So if it's not real ale then is it just a shadow on the pub wall?
Of course not.
Camra define real ale as:
"Real ale is a natural product brewed using traditional ingredients and left to mature in the cask (container) from which it is served in the pub through a process called secondary fermentation. It is this process which makes real ale unique amongst beers and develops the wonderful tastes and aromas which processed beers can never provide."
Taken from here: http://www.camra.org.uk/page.aspx?o=100330
If it doesn't work according to this then it's not real ale/beer, however surely this should be rethought on a regular basis? For me dogma is a useful tool, if everyone agrees to the basic points then everyone is singing from the same hymn sheet and can march forward as one. Where dogma goes bad is when it becomes so embeded in stone that it becomes a millstone around the neck of the movement, causing it to fall out of sync with the world which is moving ahead unencumbered.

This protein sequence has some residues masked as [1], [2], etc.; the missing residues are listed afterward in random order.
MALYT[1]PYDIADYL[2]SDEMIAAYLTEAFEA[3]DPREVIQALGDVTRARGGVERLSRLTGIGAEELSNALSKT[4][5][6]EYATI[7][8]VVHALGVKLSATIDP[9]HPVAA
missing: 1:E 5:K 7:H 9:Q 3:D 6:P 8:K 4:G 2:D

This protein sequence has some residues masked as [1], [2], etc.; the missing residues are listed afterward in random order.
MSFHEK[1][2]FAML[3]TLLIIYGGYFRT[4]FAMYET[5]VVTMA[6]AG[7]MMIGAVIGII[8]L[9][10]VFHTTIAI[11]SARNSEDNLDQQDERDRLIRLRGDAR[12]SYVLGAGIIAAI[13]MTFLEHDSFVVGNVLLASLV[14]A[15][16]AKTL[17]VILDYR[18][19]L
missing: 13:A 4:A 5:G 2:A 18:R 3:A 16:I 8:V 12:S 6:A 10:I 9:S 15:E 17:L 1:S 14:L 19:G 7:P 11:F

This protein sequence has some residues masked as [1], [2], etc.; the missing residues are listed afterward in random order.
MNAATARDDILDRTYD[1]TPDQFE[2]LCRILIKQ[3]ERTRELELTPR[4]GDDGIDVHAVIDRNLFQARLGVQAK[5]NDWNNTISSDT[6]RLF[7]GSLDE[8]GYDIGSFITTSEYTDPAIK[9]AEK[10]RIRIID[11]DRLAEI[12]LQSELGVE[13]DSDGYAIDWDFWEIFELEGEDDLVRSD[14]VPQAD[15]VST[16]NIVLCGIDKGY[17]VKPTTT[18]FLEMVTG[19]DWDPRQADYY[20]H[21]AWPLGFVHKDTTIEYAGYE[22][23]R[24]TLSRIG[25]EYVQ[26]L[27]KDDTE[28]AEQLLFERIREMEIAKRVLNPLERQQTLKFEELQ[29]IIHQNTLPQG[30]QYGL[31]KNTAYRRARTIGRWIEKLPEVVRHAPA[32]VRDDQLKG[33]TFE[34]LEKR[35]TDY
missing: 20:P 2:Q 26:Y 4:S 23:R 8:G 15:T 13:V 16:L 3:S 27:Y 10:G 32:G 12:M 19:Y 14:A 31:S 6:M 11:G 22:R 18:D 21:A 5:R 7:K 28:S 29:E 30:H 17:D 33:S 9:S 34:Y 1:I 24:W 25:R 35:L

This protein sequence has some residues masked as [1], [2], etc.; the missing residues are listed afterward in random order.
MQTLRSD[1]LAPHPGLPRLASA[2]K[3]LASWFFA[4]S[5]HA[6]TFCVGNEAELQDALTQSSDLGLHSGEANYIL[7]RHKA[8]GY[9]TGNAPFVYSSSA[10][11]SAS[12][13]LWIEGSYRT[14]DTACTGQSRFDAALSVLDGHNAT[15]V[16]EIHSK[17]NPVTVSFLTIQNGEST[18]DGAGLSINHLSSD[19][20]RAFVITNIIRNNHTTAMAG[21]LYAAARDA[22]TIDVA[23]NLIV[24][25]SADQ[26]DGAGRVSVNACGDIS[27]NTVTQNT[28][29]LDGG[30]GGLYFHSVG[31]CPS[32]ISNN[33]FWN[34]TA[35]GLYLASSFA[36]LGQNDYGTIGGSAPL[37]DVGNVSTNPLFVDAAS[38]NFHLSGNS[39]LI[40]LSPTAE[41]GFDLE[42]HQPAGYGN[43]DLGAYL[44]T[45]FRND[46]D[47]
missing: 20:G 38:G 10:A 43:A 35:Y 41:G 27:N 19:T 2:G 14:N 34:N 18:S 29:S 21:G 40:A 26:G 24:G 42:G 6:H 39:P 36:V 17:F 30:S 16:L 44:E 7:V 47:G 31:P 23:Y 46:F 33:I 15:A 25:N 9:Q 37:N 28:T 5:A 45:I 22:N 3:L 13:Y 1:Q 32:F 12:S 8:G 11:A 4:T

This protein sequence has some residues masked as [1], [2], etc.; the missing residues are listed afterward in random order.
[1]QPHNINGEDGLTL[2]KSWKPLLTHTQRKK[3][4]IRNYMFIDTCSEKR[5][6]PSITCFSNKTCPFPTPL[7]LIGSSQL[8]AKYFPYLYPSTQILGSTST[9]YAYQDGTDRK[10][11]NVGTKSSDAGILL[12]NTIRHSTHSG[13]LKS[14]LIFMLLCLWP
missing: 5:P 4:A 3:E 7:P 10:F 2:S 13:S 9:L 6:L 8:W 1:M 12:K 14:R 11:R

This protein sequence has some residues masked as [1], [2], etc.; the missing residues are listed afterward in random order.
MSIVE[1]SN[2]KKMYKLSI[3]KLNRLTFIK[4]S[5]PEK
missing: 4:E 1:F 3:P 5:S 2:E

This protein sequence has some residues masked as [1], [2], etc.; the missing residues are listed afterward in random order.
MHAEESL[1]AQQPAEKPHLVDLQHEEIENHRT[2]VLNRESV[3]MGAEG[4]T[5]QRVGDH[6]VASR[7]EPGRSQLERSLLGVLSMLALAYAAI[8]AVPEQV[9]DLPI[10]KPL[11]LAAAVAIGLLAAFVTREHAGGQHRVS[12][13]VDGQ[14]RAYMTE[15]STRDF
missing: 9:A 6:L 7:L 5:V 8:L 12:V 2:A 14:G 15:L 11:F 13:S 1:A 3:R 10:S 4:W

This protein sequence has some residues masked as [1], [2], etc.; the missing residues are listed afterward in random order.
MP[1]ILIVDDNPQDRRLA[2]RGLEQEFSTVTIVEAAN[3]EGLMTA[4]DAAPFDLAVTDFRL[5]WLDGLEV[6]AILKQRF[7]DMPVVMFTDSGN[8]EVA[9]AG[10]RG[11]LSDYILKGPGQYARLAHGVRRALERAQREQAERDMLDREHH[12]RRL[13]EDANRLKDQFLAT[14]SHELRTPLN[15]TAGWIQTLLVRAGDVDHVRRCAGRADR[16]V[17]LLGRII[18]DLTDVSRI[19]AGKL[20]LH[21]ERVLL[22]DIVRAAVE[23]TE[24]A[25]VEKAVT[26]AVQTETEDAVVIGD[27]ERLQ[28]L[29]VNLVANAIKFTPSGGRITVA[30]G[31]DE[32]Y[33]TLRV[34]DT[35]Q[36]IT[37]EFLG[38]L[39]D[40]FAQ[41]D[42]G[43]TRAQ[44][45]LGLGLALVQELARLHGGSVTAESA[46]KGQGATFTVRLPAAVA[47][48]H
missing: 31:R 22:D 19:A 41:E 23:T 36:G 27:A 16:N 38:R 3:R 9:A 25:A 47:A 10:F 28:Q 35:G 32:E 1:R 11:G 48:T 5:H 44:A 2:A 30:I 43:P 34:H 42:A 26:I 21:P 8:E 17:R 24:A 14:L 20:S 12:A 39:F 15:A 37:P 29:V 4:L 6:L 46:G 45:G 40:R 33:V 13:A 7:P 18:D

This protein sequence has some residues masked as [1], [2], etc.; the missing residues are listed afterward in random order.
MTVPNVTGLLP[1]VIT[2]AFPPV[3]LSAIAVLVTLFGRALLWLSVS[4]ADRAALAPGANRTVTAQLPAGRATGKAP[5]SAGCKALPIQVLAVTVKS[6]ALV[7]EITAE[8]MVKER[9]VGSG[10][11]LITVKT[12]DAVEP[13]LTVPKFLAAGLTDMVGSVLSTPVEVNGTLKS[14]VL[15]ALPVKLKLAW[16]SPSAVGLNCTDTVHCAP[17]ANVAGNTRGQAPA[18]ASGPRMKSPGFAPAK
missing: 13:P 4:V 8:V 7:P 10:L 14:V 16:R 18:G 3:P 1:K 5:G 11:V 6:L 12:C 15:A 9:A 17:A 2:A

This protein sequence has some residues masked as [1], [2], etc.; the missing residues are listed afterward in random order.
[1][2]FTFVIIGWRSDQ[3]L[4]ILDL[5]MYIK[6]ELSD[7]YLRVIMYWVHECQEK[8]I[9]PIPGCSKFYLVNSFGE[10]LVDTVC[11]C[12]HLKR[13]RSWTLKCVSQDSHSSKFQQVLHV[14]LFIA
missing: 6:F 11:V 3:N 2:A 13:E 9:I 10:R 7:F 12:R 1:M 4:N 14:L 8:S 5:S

The first paragraph on the Camra page for me is more important, it was defined as a way of showing the customer the difference between traditional beers/ales and mass produced beer by creating a brand image of their own for the product. And lets be honest they did the industry and the customers a fantastic service by doing this, beer in this country really improved with their work educating the customer on the differences between products.
However the emphasis they place on cask now still has a point but keg and non-bottle conditioned beers have improved by leaps and bounds. There is a big difference in my opinion between good keg beer and mass produced beer such as Guinness, and this should be celebrated as cask beer was back in the first days of Camra.
I don't believe cask will stop being made with good keg beers being recognised, I think it would be another string to the bow of any brewer. Inform the customer on the differences between cask and keg by all means but also inform the customer on the differences between good keg and bad keg.
These are just my first thoughts on this from reading Pete Brown's blog here on the subject: